Some genealogists attribute a son Henry Ward to the parentage of Samuel and Mary Hilliard Ward, but acknowledge that the paternity has never been confirmed. Henry Ward was born in the time range of the other children. He had numerous children, but neither Henry nor any of his dozen children was mentioned in Samuel's will, so I have not included him as a child of this couple.

About the Children

  • Mary Ward and her husband Ambrose Gale are direct ancestors in this family tree and have their own family group page. Ambrose started in Salem, but moved to Marblehead where he was a merchant and shoreman and where all their children were born and raised. Their house was built in 1663 and remains to the present day as the oldest standing home in Marblehead.

  • Martha Ward and her husband Isaac Lobdell, yeoman, spent most of their married lives in Hull, Massachusetts. A deed of property transfer to their son, Joseph, included a slave, Sambo.

  • Samuel Ward II married twice into distinguished families of Colonial Massachusetts. His first wife, Abigail, was the daughter of Moses Maverick and his wife, Remember Allerton. Remember and her parents were passengers on the Mayflower. Her mother died in that first harsh winter after delivering a still-born child while living on board the Mayflower within weeks of their arrival. Isaac Allerton was involved in the financial activities of the Colony and traveled back to England on Colony business. He returned to Massachusetts bringing nefarious characters back with him. He commingled his personal funds with those of the Colony and was eventually banished and ended up a successful business man in Connecticut. Remember survived to adulthood and married Moses Maverick, a name known to anyone with knowledge of Marblehead's early history. Moses came early to Marblehead, and is considered by many to be the father of the community. "A business man of much enterprise," Moses was taxed in 1638 on over 140 acres of land. Many Marblehead settlers of the time named their daughters "Remember"after his wife. Samuel and Abigail raised several children in Marblehead before she died. After her death, Samuel married Sarah Bradstreet Hubbard, the widow of Richard and daughter of the Massachusetts Bay Colony Governor Simon Bradstreet and his wife Anne Dudley, the first-published writer in the Colonies. Sarah had six children with her first husband, a few who were still young when she and Samuel merged their families. Samuel Ward was an officer in the military command and had been promoted to the rank of major when he went to Quebec as part of the Phipps' expedition in the William and Mary War. The expedition was a failure and battle ensued in which Major Ward suffered injuries from which he died after his return to his home.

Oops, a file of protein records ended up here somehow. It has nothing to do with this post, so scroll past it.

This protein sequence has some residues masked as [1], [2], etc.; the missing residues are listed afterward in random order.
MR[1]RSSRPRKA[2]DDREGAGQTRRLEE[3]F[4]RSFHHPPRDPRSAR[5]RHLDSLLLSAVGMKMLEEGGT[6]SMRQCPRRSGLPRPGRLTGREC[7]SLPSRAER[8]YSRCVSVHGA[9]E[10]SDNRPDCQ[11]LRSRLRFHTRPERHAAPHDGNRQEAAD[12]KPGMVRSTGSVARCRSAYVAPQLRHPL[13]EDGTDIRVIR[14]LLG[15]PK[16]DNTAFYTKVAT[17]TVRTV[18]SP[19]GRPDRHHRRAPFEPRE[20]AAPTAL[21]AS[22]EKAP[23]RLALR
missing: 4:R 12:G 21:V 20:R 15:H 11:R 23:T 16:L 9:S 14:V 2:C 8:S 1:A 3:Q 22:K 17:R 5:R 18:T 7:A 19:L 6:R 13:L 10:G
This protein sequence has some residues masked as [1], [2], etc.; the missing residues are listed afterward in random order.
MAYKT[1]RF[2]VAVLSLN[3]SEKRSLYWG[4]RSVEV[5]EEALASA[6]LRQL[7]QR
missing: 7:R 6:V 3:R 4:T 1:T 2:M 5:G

Proof of Relationship

The genealogical records are our best proof of relationship for our direct ancestors in this family.

What Else We Need to Learn

The goal of this project is to trace every line of ancestry to the arrival of its first immigrant to America. The basic information of each couple is considered complete when we know the dates of birth, marriage, and death for both spouses. their parents' names (or whether they were the immigrant), and the child or children in our ancestry line.

The research on this family is basically complete.